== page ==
den before

den paint fireplace

I have big plans for the back of those built-ins. Not sure when I will get to it, but it involves linen fabric and liquid starch. All the supplies have been purchased, I’m just waiting for the perfect moment to get on it.

But anyways….now that the holidays are over we are ready to get back into the groove…and let me tell you, 2013 is the year of a VERY big project in the Bauer household….details to come!

Panel, Panel, on the Wall….

November 21, 2012

I think there will always be an ongoing debate of “should you paint it?” when referring to any wood surface.    I’ve learned not to ask the question because in the end we are the ones who have to live with it.    It always seems (without a doubt) that the men say “don’t paint the wood!” and the girls say “do it!”.   This time I am referring to painting the cherry paneling in our den, just like I painted the cherry cabinets in the kitchen (kitchen makeover found here and here).

Before we bought the house our den looked like this:

Then we moved in and temporarily threw a few old couches into the room until we could decide what to do with the space:

I agonized over painting that solid wood paneling night after night.  I even slept on it for well over 2 months.  I finally came to the realization that if I wanted this room to become ‘me’ I needed to suck it up and paint the damn wood.  This cave-like room is located off our dining room and leads outside to the patio.  It’s where we watch TV and relax every night.  It’s where the boys gather to watch the game.  It’s where the puppy’s sleep when we’re away.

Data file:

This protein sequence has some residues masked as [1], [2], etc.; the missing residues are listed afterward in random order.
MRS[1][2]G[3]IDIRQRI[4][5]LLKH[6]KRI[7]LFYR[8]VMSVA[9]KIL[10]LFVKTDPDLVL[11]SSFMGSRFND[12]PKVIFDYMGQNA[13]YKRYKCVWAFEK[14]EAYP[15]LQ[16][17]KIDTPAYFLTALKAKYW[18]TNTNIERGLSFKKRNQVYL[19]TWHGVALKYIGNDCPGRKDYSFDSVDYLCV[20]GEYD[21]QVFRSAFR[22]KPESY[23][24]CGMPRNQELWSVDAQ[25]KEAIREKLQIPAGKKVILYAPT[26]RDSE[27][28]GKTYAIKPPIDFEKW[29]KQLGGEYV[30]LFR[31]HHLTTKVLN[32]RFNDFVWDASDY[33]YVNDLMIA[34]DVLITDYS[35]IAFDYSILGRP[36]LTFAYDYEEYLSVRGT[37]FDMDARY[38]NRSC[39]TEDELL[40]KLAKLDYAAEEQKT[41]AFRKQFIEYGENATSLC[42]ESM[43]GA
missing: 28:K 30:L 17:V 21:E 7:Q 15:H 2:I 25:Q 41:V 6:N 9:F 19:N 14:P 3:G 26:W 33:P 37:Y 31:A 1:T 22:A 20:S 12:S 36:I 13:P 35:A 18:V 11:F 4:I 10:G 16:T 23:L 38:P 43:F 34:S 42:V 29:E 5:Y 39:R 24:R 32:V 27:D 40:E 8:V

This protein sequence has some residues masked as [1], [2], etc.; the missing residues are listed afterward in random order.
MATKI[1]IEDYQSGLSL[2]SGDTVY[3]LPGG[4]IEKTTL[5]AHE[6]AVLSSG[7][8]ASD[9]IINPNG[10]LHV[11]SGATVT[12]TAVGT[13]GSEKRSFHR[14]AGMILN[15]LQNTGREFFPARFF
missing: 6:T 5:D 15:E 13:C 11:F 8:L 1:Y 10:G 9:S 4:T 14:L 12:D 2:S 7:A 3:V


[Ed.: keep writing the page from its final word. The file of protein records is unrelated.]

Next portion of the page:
The wood is beautiful, but it’s just not me.  I feel like it dates the space and makes the room feel dark.  By removing the blinds and cornice boards we got a little more light into the space but it just wasn’t enough.

A few Thursday’s ago after work I decided to grow a pair and just do it.  I taped-off the crown moulding, floor, and brick fireplace.  We pushed all the furniture to the middle of the room and secured paper to the floor.

Ryan and I both took that Friday off to start this project since it would be the last 70 degree day we would have before winter.  We needed to be able to remove the wood slider for painting plus allow proper ventilation since oil primer over wood is a must.  We would have loved to use my new paint gun to complete the task, but there is absolutely, positively, no way I will allow oil anything to pass through my brand new TrueCoat paint sprayer.  So needless to say we did it all by hand.